Contributing to the new study were Reinhard Kozdon and John Valley, both of the UW-Madison department of geoscience. The work was funded by the U.S. National Science Foundation.

-- Terry Devitt (608) 262-8282, trdevitt@wisc.edu

Pupa Gilbert | EurekAlert!
Further information:
http://www.wisc.edu

More articles from Earth Sciences:

nachricht NASA eyes Pineapple Express soaking California
24.02.2017 | NASA/Goddard Space Flight Center

nachricht 'Quartz' crystals at the Earth's core power its magnetic field
23.02.2017 | Tokyo Institute of Technology

All articles from Earth Sciences >>>

The most recent press releases about innovation >>>

Die letzten 5 Focus-News des innovations-reports im Überblick:

Im Focus: Breakthrough with a chain of gold atoms

In the field of nanoscience, an international team of physicists with participants from Konstanz has achieved a breakthrough in understanding heat transport

In the field of nanoscience, an international team of physicists with participants from Konstanz has achieved a breakthrough in understanding heat transport

Im Focus: DNA repair: a new letter in the cell alphabet

Results reveal how discoveries may be hidden in scientific “blind spots”

Cells need to repair damaged DNA in our genes to prevent the development of cancer and other diseases. Our cells therefore activate and send “repair-proteins”...

Im Focus: Dresdner scientists print tomorrow’s world

The Fraunhofer IWS Dresden and Technische Universität Dresden inaugurated their jointly operated Center for Additive Manufacturing Dresden (AMCD) with a festive ceremony on February 7, 2017. Scientists from various disciplines perform research on materials, additive manufacturing processes and innovative technologies, which build up components in a layer by layer process. This technology opens up new horizons for component design and combinations of functions. For example during fabrication, electrical conductors and sensors are already able to be additively manufactured into components. They provide information about stress conditions of a product during operation.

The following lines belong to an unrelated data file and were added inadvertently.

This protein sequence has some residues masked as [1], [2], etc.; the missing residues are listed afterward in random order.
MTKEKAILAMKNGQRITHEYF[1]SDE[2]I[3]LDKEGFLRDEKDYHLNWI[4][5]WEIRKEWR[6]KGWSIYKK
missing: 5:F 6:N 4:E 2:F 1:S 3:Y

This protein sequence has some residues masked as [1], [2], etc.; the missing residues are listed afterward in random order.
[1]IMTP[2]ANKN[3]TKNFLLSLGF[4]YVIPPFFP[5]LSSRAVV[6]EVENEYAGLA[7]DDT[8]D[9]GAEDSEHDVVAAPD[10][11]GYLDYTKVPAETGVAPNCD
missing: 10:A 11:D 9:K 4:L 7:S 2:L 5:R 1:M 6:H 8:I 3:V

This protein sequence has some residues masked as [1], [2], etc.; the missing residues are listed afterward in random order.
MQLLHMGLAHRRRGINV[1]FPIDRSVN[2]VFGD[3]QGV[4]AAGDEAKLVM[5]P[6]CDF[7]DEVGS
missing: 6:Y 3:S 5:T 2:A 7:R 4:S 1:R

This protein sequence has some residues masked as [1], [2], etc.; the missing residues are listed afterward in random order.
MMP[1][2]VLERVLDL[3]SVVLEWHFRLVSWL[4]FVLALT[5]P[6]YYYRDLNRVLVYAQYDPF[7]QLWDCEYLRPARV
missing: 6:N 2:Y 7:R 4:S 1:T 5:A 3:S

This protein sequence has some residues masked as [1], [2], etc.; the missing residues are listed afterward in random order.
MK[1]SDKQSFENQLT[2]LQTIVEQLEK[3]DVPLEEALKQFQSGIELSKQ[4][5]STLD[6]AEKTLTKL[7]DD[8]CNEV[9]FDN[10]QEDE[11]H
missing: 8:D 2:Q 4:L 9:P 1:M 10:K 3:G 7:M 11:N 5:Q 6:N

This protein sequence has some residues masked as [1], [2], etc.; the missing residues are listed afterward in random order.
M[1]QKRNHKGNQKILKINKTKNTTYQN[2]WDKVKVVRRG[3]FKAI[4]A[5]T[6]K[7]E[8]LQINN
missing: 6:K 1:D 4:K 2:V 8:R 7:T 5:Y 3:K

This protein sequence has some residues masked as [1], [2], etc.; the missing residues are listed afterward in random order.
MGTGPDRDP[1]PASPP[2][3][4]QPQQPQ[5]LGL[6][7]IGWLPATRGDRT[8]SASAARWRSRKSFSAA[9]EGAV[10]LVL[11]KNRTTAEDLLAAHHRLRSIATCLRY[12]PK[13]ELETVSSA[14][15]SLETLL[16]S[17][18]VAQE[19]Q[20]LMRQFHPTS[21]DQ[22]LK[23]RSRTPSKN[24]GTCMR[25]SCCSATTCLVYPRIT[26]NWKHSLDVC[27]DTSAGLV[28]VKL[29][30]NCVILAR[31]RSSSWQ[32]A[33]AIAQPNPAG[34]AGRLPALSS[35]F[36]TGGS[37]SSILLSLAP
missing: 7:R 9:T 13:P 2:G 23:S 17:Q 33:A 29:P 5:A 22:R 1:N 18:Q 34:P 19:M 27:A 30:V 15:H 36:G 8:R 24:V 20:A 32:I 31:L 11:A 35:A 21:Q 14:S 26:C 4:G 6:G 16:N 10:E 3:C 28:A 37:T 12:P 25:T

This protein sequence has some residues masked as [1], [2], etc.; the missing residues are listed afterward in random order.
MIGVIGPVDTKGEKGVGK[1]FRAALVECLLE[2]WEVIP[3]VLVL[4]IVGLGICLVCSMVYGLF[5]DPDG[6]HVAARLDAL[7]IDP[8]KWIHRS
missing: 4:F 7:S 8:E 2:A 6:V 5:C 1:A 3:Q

The 3D-printing technology, or additive manufacturing as it is often called, has long made the step out of scientific research laboratories into industrial...

Im Focus: Mimicking nature's cellular architectures via 3-D printing

Research offers new level of control over the structure of 3-D printed materials

Nature does amazing things with limited design materials. Grass, for example, can support its own weight, resist strong wind loads, and recover after being...

Im Focus: Three Magnetic States for Each Hole

Nanometer-scale magnetic perforated grids could create new possibilities for computing. Together with international colleagues, scientists from the Helmholtz Zentrum Dresden-Rossendorf (HZDR) have shown how a cobalt grid can be reliably programmed at room temperature. In addition they discovered that for every hole ("antidot") three magnetic states can be configured. The results have been published in the journal "Scientific Reports".

Physicist Dr. Rantej Bali from the HZDR, together with scientists from Singapore and Australia, designed a special grid structure in a thin layer of cobalt in...

All Focus news of the innovation-report >>>

Anzeige

Anzeige

Event News

Booth and panel discussion – The Lindau Nobel Laureate Meetings at the AAAS 2017 Annual Meeting

13.02.2017 | Event News

Complex Loading versus Hidden Reserves

10.02.2017 | Event News

International Conference on Crystal Growth in Freiburg

09.02.2017 | Event News

 
Latest News

Stingless bees have their nests protected by soldiers

24.02.2017 | Life Sciences

New risk factors for anxiety disorders

24.02.2017 | Life Sciences

MWC 2017: 5G Capital Berlin

24.02.2017 | Trade Fair News

VideoLinks
B2B-VideoLinks
More VideoLinks >>>